“There will never be another child in the house again Frank. Certainly not another van Sickle”

And with that, Phoebe forever shut herself off from Frank Sr. moving into her own bedroom and pretending that little Frank III did not exist. She remained mentally broken until well after the death of Frank Sr., never producing another child for him, nor coming out of her mental state for any length of time. She remained a recluse in Frank’s home until her death.

So the little pastry shop truly became van Sickle & Son. Frank Sr. brought his little son with him to work every day rather than leave him at home with a nanny and little Frank came to know every aspect of his father’s business from dough to sugar to keeping the books, caring for the utensils and forming letter pastry into a V for the regular morning customers.

Most everyone in town knew Frank’s situation and some would come calling for coffee and pastry every morning en route to work or church and call back to the kitchen, “Good morning van Sickle & Son!” and sit at the little counter dunking their van Sickle letter pastry into their coffee in between blurbs of the local newspaper.


Frank van Sickle III paid a visit to his family at the old Dutch cemetery on the outskirts of town every two weeks. He was the last of his line to carry on the family bakery. He had cousins and distant relations spread throughout New York but his little branch had broken off, being the sapling that didn’t quite flourish under the shaded canopy of the larger more productive branches of the mother tree. He stood before Frank Sr., Phoebe and little Frank II and said a small prayer.

A Dutch cemetery in New York, CC

He couldn’t help but imagine his older brother lying in his little coffin below him, arms folded across his chest, his tiny form broken down to nothing by now, with only a few remnants of a little skeleton and clothing left. Frank had lived in the shadow of this little spectre his entire life, but he finally saw the light of a real identity when Phoebe let out the last breath on which Frank II thrived.

As a teenager, Frank spent most of his off hours from school and the bakery at the library, studying psychology, trying to come to terms and understand Phoebe’s rejection and subsequent lifelong insanity. One summer afternoon Frank was in the library when a large, yellow coffee table book graced with a painting of sunflowers displayed on a table caught his eye. It was about the life and art of the Dutch painter, Vincent van Gogh.

Yes, Dutch, he thought, and with a name as Dutch as mine. Frank immediately picked up the book and began flipping the pages. By the end of the afternoon Frank had been sitting at a table for three hours, entranced by his new discovery, and when the librarian went around reminding people that it was time to close, he marked his page with a scrap of paper, carried the book to the desk, and checked it out.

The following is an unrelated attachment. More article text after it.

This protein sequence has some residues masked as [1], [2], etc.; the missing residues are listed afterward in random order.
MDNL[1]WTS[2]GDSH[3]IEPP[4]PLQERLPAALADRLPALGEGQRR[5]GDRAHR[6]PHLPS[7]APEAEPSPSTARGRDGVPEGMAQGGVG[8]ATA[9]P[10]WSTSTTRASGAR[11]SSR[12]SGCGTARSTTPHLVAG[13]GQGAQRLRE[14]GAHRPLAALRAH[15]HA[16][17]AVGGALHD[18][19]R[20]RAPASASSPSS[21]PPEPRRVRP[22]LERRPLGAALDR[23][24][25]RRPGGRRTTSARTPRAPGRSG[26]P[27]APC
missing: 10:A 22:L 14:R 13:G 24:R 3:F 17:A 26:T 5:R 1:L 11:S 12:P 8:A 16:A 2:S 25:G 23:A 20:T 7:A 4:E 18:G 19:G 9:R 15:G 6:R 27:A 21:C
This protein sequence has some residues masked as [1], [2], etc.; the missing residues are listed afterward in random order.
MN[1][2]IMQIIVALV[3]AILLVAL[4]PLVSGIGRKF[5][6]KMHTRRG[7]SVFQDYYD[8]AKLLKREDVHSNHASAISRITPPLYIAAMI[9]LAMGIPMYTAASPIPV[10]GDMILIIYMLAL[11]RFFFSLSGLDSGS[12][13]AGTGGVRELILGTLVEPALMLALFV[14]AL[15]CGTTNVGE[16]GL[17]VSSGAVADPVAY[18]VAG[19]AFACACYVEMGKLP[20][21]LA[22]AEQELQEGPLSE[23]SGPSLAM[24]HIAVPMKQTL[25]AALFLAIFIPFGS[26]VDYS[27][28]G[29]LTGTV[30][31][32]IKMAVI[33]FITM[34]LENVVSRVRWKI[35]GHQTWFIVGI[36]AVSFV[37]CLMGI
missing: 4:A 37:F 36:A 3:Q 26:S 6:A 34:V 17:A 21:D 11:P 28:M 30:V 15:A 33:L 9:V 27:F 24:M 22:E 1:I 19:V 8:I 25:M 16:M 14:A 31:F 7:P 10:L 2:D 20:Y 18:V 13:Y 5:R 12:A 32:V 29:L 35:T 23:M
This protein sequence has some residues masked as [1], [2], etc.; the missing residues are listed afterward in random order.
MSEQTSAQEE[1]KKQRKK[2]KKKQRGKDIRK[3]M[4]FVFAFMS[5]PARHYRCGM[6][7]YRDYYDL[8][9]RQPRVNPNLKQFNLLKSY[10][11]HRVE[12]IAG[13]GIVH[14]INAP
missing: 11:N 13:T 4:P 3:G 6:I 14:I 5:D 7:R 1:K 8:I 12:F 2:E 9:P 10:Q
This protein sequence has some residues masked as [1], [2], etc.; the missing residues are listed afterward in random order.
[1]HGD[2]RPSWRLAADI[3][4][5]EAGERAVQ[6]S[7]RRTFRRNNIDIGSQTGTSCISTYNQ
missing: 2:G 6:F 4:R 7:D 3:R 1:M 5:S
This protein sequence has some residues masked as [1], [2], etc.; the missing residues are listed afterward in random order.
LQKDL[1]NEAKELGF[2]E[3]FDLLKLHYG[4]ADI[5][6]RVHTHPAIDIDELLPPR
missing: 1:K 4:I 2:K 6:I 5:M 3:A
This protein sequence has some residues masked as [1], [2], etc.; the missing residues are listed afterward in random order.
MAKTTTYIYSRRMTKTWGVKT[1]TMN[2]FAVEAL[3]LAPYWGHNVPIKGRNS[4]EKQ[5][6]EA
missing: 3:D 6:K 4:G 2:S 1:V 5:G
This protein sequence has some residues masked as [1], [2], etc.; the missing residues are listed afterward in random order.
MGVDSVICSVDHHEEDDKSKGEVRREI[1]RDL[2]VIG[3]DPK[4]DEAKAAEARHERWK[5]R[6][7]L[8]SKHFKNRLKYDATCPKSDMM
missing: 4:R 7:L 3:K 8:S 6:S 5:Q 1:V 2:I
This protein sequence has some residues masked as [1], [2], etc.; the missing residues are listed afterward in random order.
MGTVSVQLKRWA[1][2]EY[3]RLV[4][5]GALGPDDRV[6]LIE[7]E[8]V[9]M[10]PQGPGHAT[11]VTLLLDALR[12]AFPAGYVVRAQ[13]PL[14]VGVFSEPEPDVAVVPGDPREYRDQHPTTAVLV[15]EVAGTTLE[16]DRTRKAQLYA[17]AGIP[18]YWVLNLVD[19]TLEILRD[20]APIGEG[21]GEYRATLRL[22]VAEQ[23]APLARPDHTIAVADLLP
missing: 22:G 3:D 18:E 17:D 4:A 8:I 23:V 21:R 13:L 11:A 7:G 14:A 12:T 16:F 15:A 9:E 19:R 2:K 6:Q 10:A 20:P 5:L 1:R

He read all the way home on the bus and by the time he arrived at his stop, he had become mesmerized by the life and art of Vincent van Gogh.

His connection to van Gogh was sealed with the fact that another Vincent van Gogh was stillborn a year prior to van Gogh’s birth and that Vincent had been given the same name. Frank thought much on this small fact. He wondered if somehow the first Vincent was perhaps a sort of spiritual false start to the making of a genius. Maybe the first Vincent saw what was coming and was just not up to the task, so the second stronger spirit entered into existence to carry out the unfinished business at a more appropriate time in the universe.

Gravestone of Vincent van Gogh’s namesake, his older brother, Vncent Willem van Gogh, (March 1852 — March 1852), Inscription reads, “Let the children come to me,…for the Kingdom of God belongs to such as these”; Luke 18–16. Zundert, Zundert Municipality, Noord-Brabant, Netherlands, Courtesy of Find-a-Grave

Frank brought all of it to his own situation. Perhaps Frank II was not up to the expectations of the physical world. It took a stronger and more creative Frank III to carry the assigned burden.

This new insight into the universe gave Frank a new sense of himself in relation to the cosmos. He became more tolerant of his mother’s insane grief and he threw himself into the aesthetics of baking with an outlook much inspired by the art of Vincent. He even created a special pastry stuffed with lemon meringue and decorated with a sunflower. When he slid a tray full of these pastries into the glass case it gave the effect of a field full of sunflowers on a late summer day.